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RIBA announces Part 1, 2 and 3 memberships in major shake-up

Graduates will soon be able to use new RIBA affixes after their name before qualification

Plans to modernise the RIBA’s membership structure have been approved by the institute’s council.

The changes, a result of the recent membership review, will see a graduate membership category introduced recognising academic achievement.

This category will distinguish between student members, students who have completed a Part 1 course, and those who have completed Part 2 and are enrolled on Part 3.

Part 1 students can use the affix ‘Student member of the RIBA’, while Part 2 students enrolled on a course can use the affix ‘Graduate member of the RIBA’

Students enrolled on a RIBA Part 3 course who are Part 1 and 2 qualified will be able to use a newly introduced ‘AssociateRIBA’ affix after their name.

Part III students will be able to use the AssociateRIBA affix


The changes also aim to acknowledge those who have studied architecture but pursued a career elsewhere, with a new affiliate membership class that will be open professionals from the wider construction and creative industries.

Alongside these changes, a new fellow membership class will recognise ‘architects at the height of their profession’ and will be judged on an individual architect’s merit and achievement.

The institution says the changes will ‘modernise the RIBA professional pathway’.

RIBA President Stephen Hodder said: ‘The RIBA is committed to providing membership that is valued, sustainable for the 21st century and above all stands for professional excellence and achievement.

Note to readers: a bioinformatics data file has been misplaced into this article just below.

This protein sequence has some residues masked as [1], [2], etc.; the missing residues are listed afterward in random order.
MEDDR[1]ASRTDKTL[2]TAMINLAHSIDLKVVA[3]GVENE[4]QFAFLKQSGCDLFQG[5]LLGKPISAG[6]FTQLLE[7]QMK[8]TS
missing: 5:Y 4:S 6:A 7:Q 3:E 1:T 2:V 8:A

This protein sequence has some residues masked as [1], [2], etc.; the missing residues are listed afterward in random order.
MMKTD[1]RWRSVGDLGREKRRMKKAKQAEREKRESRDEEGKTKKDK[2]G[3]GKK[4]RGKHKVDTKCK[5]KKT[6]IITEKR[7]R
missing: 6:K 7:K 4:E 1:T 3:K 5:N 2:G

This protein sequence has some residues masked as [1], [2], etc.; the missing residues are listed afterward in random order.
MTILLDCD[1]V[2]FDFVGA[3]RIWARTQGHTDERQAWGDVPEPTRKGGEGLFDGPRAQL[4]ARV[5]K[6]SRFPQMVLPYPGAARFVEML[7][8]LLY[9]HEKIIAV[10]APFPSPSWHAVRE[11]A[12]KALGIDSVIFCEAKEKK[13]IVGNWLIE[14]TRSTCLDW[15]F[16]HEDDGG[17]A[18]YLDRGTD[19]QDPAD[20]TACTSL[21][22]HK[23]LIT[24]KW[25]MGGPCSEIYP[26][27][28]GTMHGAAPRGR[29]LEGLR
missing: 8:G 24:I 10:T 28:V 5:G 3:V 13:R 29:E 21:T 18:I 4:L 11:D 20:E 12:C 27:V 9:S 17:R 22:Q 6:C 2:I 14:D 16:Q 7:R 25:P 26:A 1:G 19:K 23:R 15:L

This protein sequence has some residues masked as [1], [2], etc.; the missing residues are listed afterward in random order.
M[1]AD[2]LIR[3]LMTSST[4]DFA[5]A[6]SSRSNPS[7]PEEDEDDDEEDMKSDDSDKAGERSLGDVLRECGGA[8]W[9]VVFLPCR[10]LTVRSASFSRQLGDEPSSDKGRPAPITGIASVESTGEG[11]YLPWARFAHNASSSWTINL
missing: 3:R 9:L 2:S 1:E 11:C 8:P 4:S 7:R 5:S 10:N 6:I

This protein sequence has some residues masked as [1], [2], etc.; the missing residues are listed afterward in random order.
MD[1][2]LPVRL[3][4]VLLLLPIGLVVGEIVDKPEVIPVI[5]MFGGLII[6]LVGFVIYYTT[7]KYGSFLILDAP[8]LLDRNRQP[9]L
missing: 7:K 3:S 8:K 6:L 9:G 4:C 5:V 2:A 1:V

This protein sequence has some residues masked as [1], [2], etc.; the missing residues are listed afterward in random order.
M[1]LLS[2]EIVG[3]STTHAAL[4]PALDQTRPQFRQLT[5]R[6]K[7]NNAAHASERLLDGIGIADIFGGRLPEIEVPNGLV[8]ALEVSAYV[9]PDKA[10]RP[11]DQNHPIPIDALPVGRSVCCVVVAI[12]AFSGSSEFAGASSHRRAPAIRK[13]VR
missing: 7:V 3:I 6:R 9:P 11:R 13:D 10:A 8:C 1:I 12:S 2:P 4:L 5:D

‘The upcoming changes to the membership offer will ensure that the RIBA encourages wider diversity, including EU & Internationally based architects, while not diminishing the high standards or status of RIBA chartered membership.

‘The changes have been developed following our recent membership review, the most comprehensive for in 25 years. These are important steps in providing an improved, streamlined membership offer that will deliver what our members have told us they want.’

RIBA Vice President, Membership Anthony Clerici said: 

‘Our exciting new programme for RIBA membership is the result of 18 months of extensive research and conversation with our members and the wider industry. The approval by the RIBA Council sets us on path to delivering a new and improved membership offer that reflects what our members want and need from a forward looking RIBA.’

The new membership categories

For those enrolled on a Part 1 RIBA validated course, or successfully completed Part1 within past 2 years. Will be able to use the label: ‘Student member of the RIBA’.

For those enrolled on a Part 2 RIBA validated course or completed Part 1 RIBA validated course and doing PEDR. Will be able to use the label: ‘Graduate member of the RIBA’.

For RIBA members who are Parts 1 and 2 qualified and enrolled on a Part 3 RIBA validated course or doing PEDR; or EU directive recognised qualified. Will be able to use new ‘AssociateRIBA’ affix.

For RIBA members who are Parts 1,2 and 3 qualified; or EU directive recognised plus Part 3; or EU directive recognised plus 5 years’ experience (including 2 years PEDR & MEAP); or full MEAP assessment  for international qualification and experience. These members will continue to use the ‘RIBA’ affix.  

This membership category is for architects who have been chartered RIBA members for 5 years or more with assessed evidence of distinguished achievement in architecture. Will be able to use new affix: ‘FRIBA’.

For members who are Part 1 or 2 qualified pursuing a career outside of the practice of architecture; or qualified co-professional working within the built environment, or non-architect qualified academics teaching in validated school of architecture. Can use the label: ‘Affiliate of the RIBA’.

The changes will be discussed further at the December RIBA council and it has not yet been confirmed when these new membership categories will come into play.        

Readers' comments (13)

  • The affixes are too long winded!

    I've just tweeted these quotes @RIBAJ here a moment ago:-

    ...'AssociateRIBA' is pretty long winded for an Affix. 'RIBAA' would be much better for me until fully chartered!